Volume 4
4.2. ALKANES

Methane, CH4, the Simplest Organic Molecule • How Can We Explain That CH4 Is Tetrahedral? Hybridization • Alkanes with Two or More Carbon Atoms. Homology. Nomenclature of Linear Alkanes • Isomerism of Alkanes. Nomenclature of Branched Alkanes Cycloalkanes • Natural Occurrence, Preparation, and Applications of Alkanes • Chemical Properties of Alkanes • Exercises

2.2.1. Methane, CH4, the Simplest Organic Molecule. The main component of natural gas (up to 90%) is methane, the simplest organic compound. The formula of methane is CH4. Pure methane is a nontoxic, odorless, and colorless gas. The boiling and melting points of methane are −162 and −183 oC, respectively. As follows from the molecular mass of CH4, 16 a.m.u., methane is almost two times less dense than air.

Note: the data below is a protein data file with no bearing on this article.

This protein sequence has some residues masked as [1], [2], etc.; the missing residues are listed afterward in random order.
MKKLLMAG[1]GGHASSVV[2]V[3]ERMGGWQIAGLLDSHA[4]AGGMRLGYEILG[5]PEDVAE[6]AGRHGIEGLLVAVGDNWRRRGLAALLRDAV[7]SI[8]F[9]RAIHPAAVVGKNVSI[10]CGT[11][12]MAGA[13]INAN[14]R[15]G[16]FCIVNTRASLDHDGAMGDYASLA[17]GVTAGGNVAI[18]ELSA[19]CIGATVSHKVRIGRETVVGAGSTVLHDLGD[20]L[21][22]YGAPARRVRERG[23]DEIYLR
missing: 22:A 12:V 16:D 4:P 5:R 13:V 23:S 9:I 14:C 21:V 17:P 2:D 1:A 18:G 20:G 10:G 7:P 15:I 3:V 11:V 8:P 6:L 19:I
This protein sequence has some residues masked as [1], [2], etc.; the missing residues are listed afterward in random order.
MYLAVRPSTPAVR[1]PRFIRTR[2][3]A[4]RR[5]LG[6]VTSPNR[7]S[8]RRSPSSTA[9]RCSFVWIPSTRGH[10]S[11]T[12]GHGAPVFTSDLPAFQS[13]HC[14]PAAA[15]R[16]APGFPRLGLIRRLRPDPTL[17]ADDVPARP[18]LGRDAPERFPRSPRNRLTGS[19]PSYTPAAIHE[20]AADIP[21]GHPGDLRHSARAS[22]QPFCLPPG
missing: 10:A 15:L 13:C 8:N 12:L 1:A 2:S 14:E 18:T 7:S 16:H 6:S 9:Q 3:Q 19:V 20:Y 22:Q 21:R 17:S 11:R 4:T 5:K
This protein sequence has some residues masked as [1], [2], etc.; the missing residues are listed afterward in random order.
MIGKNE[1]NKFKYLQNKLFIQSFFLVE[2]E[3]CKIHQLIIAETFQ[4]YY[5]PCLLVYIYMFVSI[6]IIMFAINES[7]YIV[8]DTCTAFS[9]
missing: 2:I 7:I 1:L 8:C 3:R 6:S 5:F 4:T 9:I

Digression. Surprisingly many people think that methane has a rotten egg smell and is poisonous. Neither is true. Just like nitrogen, inert gases, and carbon dioxide, methane is an asphyxiant, a nontoxic gas that, unlike oxygen, does not support breathing. The unpleasant smell of natural gas used in the stoves does not come from methane itself, but is rather due to the odorant, a chemical compound that is added to the gas on purpose, as a safety measure to alert the user to a leak. The greatest risk of a stove gas leak is the explosive nature of mixtures of methane and air in a greater than 5:95 ratio by volume. The smell of the odorant used for stove gas is strong enough to spot the problem with the human nose as a highly sensitive detector long before too much gas has leaked into the air to create an explosion hazard.

The most common odorant used for natural gas is isopropyl mercaptan, (CH3)2CHSH. The odor of this organosulfur compound is so strong that just a tiny harmless amount of it added to the gas does the job well. Since the human nose can detect mercaptans at concentrations as low as a few ppb (parts per billion!), about 1 ppm (parts per million) of the odorant is usually added to natural gas. The odor is totally destroyed as the additive is burnt along with the gas in the stove.